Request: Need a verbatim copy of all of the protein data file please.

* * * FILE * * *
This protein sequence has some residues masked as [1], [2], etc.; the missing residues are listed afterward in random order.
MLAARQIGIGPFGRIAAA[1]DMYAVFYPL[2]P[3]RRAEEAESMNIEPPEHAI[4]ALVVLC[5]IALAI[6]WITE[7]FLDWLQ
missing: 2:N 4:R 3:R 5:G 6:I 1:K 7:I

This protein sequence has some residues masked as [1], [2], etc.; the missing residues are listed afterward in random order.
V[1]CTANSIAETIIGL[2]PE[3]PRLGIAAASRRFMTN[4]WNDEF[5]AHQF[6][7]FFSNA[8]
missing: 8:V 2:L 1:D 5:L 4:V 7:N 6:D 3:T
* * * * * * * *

This protein sequence has some residues masked as [1], [2], etc.; the missing residues are listed afterward in random order.
MLAARQIGIGPFGRIAAA[1]DMYAVFYPL[2]P[3]RRAEEAESMNIEPPEHAI[4]ALVVLC[5]IALAI[6]WITE[7]FLDWLQ
missing: 2:N 4:R 3:R 5:G 6:I 1:K 7:I

This protein sequence has some residues masked as [1], [2], etc.; the missing residues are listed afterward in random order.
V[1]CTANSIAETIIGL[2]PE[3]PRLGIAAASRRFMTN[4]WNDEF[5]AHQF[6][7]FFSNA[8]
missing: 8:V 2:L 1:D 5:L 4:V 7:N 6:D 3:T